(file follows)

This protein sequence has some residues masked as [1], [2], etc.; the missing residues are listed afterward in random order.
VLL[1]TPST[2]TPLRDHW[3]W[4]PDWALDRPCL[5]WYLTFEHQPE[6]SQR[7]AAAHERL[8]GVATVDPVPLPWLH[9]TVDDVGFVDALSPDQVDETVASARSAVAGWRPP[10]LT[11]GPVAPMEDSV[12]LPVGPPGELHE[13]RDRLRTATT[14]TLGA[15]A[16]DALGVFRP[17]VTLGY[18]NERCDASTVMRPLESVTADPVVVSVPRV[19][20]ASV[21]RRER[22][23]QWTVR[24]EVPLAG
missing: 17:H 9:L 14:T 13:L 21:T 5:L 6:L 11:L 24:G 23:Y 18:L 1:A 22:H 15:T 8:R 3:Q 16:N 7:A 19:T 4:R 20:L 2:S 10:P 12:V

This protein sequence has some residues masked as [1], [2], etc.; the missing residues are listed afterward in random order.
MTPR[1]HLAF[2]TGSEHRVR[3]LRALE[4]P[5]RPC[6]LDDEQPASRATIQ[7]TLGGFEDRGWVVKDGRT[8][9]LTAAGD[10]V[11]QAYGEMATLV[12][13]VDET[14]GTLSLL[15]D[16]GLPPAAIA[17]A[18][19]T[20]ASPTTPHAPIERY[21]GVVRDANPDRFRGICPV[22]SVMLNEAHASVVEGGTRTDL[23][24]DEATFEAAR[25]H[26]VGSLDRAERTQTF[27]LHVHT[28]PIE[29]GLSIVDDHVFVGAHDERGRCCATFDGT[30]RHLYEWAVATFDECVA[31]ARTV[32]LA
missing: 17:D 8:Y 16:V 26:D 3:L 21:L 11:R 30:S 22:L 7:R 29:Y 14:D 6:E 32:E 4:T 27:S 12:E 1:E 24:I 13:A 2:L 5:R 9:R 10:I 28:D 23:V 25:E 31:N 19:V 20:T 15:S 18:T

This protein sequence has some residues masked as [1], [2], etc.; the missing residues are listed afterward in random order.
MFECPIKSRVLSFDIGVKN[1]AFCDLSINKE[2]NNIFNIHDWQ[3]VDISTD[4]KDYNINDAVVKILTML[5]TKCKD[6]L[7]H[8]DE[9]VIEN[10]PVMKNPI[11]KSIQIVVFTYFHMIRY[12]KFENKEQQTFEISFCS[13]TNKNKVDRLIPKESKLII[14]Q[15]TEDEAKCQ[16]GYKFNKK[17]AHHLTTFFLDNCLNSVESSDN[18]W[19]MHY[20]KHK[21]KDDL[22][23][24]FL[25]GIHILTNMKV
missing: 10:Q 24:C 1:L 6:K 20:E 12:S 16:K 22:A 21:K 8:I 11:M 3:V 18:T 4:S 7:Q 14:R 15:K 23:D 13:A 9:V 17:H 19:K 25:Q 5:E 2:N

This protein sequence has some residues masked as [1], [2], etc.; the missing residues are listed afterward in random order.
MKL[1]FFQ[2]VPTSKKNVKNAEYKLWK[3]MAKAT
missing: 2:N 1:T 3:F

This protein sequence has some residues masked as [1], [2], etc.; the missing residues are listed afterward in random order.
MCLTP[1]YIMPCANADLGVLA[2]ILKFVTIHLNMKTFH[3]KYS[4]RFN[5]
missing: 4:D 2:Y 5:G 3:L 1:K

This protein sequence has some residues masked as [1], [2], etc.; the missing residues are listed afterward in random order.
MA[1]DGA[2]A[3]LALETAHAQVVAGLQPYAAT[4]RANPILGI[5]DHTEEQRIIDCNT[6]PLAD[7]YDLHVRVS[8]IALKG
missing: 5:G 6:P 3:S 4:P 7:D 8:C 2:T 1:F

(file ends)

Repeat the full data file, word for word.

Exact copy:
This protein sequence has some residues masked as [1], [2], etc.; the missing residues are listed afterward in random order.
VLL[1]TPST[2]TPLRDHW[3]W[4]PDWALDRPCL[5]WYLTFEHQPE[6]SQR[7]AAAHERL[8]GVATVDPVPLPWLH[9]TVDDVGFVDALSPDQVDETVASARSAVAGWRPP[10]LT[11]GPVAPMEDSV[12]LPVGPPGELHE[13]RDRLRTATT[14]TLGA[15]A[16]DALGVFRP[17]VTLGY[18]NERCDASTVMRPLESVTADPVVVSVPRV[19][20]ASV[21]RRER[22][23]QWTVR[24]EVPLAG
missing: 17:H 9:L 14:T 13:L 21:T 5:L 6:L 11:L 24:G 23:Y 18:L 1:A 22:H 15:T 8:R 3:Q 16:N 7:A 19:T 4:R 20:L 2:S 10:P 12:V

This protein sequence has some residues masked as [1], [2], etc.; the missing residues are listed afterward in random order.
MTPR[1]HLAF[2]TGSEHRVR[3]LRALE[4]P[5]RPC[6]LDDEQPASRATIQ[7]TLGGFEDRGWVVKDGRT[8][9]LTAAGD[10]V[11]QAYGEMATLV[12][13]VDET[14]GTLSLL[15]D[16]GLPPAAIA[17]A[18][19]T[20]ASPTTPHAPIERY[21]GVVRDANPDRFRGICPV[22]SVMLNEAHASVVEGGTRTDL[23][24]DEATFEAAR[25]H[26]VGSLDRAERTQTF[27]LHVHT[28]PIE[29]GLSIVDDHVFVGAHDERGRCCATFDGT[30]RHLYEWAVATFDECVA[31]ARTV[32]LA
missing: 17:D 8:Y 16:V 26:D 3:L 21:L 11:R 30:S 22:L 7:R 29:Y 14:D 6:E 32:E 4:T 27:S 12:E 1:E 24:I 13:A 2:L 5:R 9:R 10:I 28:D 23:V 25:E 31:N 19:V 20:T 15:S 18:T

This protein sequence has some residues masked as [1], [2], etc.; the missing residues are listed afterward in random order.
MFECPIKSRVLSFDIGVKN[1]AFCDLSINKE[2]NNIFNIHDWQ[3]VDISTD[4]KDYNINDAVVKILTML[5]TKCKD[6]L[7]H[8]DE[9]VIEN[10]PVMKNPI[11]KSIQIVVFTYFHMIRY[12]KFENKEQQTFEISFCS[13]TNKNKVDRLIPKESKLII[14]Q[15]TEDEAKCQ[16]GYKFNKK[17]AHHLTTFFLDNCLNSVESSDN[18]W[19]MHY[20]KHK[21]KDDL[22][23][24]FL[25]GIHILTNMKV
missing: 10:Q 24:C 1:L 6:K 20:E 12:S 16:K 22:A 21:K 8:I 11:M 3:V 18:T 4:S 7:Q 14:R 15:K 23:D 13:A 9:V 17:H 19:K 25:Q 5:E 2:N

This protein sequence has some residues masked as [1], [2], etc.; the missing residues are listed afterward in random order.
MKL[1]FFQ[2]VPTSKKNVKNAEYKLWK[3]MAKAT
missing: 2:N 1:T 3:F

This protein sequence has some residues masked as [1], [2], etc.; the missing residues are listed afterward in random order.
MCLTP[1]YIMPCANADLGVLA[2]ILKFVTIHLNMKTFH[3]KYS[4]RFN[5]
missing: 4:D 2:Y 5:G 3:L 1:K

This protein sequence has some residues masked as [1], [2], etc.; the missing residues are listed afterward in random order.
MA[1]DGA[2]A[3]LALETAHAQVVAGLQPYAAT[4]RANPILGI[5]DHTEEQRIIDCNT[6]PLAD[7]YDLHVRVS[8]IALKG
missing: 5:G 6:P 3:S 4:P 7:D 8:C 2:T 1:F